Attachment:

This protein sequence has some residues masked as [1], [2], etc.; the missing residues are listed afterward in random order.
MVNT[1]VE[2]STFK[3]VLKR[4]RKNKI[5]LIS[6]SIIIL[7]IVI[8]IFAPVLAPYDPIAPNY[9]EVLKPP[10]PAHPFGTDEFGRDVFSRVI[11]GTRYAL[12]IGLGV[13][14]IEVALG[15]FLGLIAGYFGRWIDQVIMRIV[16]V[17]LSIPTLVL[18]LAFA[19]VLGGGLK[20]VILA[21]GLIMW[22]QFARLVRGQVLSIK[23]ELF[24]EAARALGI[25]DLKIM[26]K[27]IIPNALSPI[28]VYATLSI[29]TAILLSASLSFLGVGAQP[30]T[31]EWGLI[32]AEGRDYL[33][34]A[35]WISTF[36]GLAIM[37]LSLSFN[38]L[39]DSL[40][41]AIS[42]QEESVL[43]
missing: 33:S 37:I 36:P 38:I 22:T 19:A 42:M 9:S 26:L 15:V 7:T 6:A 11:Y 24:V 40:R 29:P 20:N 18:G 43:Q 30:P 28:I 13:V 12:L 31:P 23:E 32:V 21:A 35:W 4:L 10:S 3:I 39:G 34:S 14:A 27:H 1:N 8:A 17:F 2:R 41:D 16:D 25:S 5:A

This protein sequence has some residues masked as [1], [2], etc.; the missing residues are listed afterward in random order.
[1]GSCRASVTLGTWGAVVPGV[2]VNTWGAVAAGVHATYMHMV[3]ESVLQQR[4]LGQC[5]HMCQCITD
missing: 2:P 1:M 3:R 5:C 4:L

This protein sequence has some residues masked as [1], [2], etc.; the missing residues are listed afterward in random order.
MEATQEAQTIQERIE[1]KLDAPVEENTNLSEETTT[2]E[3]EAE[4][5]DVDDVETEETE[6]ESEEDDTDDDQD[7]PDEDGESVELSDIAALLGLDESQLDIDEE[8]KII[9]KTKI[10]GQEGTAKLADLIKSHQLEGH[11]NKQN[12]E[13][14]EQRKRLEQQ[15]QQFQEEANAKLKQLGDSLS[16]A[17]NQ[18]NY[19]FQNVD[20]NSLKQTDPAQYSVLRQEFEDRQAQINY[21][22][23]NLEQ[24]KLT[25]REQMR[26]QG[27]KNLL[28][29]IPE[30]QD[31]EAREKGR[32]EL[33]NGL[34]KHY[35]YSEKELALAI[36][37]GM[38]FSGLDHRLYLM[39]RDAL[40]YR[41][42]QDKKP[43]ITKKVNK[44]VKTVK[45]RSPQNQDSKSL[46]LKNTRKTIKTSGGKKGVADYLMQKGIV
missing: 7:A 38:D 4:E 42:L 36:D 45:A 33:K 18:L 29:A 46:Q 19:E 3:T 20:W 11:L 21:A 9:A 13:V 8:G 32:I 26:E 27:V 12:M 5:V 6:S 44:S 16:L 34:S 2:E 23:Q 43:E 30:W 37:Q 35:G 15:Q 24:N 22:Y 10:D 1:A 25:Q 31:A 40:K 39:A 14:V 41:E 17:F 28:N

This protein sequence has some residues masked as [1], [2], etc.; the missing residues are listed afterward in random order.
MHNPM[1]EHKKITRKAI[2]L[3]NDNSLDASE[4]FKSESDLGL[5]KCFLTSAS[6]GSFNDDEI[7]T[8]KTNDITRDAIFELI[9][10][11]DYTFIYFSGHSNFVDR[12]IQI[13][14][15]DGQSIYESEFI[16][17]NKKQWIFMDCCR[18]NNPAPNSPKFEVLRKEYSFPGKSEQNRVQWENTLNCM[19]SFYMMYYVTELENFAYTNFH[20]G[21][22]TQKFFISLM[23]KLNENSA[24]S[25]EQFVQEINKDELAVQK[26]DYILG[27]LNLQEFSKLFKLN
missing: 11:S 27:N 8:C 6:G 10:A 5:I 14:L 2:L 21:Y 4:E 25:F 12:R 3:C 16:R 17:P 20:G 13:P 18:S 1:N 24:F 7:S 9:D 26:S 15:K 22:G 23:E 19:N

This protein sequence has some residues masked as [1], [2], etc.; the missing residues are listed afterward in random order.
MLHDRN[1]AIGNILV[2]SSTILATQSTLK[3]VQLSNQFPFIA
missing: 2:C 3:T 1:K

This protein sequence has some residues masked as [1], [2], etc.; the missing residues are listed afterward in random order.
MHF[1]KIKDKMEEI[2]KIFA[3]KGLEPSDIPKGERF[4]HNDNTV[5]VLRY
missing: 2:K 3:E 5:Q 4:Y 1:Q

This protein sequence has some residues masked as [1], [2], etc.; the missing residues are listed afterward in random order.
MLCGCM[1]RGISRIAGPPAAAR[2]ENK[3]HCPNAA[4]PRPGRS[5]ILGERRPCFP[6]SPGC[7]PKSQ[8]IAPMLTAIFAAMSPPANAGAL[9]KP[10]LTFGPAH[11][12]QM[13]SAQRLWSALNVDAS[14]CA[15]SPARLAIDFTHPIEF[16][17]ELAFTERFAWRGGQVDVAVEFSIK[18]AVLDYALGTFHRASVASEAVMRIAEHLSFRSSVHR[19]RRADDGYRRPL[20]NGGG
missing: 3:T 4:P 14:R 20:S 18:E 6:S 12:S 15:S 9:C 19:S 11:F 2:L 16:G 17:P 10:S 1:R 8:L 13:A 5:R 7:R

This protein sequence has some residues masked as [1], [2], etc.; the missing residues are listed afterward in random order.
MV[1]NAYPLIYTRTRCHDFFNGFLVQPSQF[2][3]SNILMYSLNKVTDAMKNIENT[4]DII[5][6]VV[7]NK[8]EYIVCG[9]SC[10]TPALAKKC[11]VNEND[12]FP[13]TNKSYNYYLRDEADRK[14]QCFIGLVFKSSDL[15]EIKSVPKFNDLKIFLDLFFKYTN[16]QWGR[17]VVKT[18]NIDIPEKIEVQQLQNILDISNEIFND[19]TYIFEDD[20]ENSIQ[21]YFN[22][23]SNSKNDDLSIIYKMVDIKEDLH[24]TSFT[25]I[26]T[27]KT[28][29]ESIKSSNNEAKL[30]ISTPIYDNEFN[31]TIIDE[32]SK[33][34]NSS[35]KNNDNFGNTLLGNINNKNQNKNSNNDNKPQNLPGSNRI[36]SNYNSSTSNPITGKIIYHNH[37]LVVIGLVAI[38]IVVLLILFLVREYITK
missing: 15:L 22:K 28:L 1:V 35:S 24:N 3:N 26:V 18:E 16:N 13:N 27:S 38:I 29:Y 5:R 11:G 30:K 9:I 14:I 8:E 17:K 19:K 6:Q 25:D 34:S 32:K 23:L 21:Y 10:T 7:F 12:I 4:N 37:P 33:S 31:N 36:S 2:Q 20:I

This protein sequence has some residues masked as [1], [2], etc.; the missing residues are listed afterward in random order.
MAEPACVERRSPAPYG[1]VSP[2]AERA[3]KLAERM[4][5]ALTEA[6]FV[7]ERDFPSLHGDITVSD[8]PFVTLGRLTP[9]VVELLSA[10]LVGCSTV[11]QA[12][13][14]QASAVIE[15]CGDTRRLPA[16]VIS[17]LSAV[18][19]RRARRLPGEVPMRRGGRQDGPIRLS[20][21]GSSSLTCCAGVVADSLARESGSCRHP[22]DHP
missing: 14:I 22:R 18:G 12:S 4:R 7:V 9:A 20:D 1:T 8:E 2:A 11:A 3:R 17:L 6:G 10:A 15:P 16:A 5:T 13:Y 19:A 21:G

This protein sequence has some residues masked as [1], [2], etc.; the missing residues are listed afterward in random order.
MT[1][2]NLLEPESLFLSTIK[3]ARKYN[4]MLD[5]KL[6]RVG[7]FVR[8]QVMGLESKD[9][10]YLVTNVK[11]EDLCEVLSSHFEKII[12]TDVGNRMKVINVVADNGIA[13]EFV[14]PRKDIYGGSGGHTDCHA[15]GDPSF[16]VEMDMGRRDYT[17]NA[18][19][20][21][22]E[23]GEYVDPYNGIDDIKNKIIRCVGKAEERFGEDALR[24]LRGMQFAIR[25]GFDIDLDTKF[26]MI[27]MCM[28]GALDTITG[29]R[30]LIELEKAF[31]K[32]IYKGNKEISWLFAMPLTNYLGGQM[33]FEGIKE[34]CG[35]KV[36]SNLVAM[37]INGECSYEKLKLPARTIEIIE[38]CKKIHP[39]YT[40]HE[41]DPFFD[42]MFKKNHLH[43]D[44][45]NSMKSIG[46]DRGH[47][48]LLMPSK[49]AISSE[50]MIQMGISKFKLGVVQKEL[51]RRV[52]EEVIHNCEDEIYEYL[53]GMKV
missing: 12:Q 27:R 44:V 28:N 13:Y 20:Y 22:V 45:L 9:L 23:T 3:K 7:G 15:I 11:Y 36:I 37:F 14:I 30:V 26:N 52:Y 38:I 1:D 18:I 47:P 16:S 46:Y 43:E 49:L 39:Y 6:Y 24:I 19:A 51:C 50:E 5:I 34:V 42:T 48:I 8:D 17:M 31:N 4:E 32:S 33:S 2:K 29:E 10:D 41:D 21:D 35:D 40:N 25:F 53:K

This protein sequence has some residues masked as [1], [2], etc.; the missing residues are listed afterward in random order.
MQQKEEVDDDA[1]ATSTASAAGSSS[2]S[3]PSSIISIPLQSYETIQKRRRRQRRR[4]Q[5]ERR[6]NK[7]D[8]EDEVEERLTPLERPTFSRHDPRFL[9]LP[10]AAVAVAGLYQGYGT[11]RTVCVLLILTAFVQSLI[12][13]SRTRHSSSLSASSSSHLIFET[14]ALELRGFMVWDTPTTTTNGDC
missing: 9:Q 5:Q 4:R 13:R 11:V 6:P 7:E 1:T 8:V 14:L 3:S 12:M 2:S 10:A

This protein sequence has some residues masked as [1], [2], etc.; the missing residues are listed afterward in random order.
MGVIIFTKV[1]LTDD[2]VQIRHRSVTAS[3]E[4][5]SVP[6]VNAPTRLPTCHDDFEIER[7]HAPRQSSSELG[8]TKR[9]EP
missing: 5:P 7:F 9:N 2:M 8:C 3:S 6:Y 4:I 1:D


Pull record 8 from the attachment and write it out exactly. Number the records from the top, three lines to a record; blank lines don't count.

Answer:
This protein sequence has some residues masked as [1], [2], etc.; the missing residues are listed afterward in random order.
MV[1]NAYPLIYTRTRCHDFFNGFLVQPSQF[2][3]SNILMYSLNKVTDAMKNIENT[4]DII[5][6]VV[7]NK[8]EYIVCG[9]SC[10]TPALAKKC[11]VNEND[12]FP[13]TNKSYNYYLRDEADRK[14]QCFIGLVFKSSDL[15]EIKSVPKFNDLKIFLDLFFKYTN[16]QWGR[17]VVKT[18]NIDIPEKIEVQQLQNILDISNEIFND[19]TYIFEDD[20]ENSIQ[21]YFN[22][23]SNSKNDDLSIIYKMVDIKEDLH[24]TSFT[25]I[26]T[27]KT[28][29]ESIKSSNNEAKL[30]ISTPIYDNEFN[31]TIIDE[32]SK[33][34]NSS[35]KNNDNFGNTLLGNINNKNQNKNSNNDNKPQNLPGSNRI[36]SNYNSSTSNPITGKIIYHNH[37]LVVIGLVAI[38]IVVLLILFLVREYITK
missing: 15:L 22:K 28:L 1:V 35:S 24:N 3:N 26:V 18:E 16:N 13:N 27:S 38:I 29:Y 5:R 11:G 30:K 9:I 14:I 8:E 17:K 19:K 6:Q 25:D 34:S 32:K 23:L 21:Y 10:T 7:F 12:I 4:N 37:P 33:S 31:N 36:S 2:Q 20:I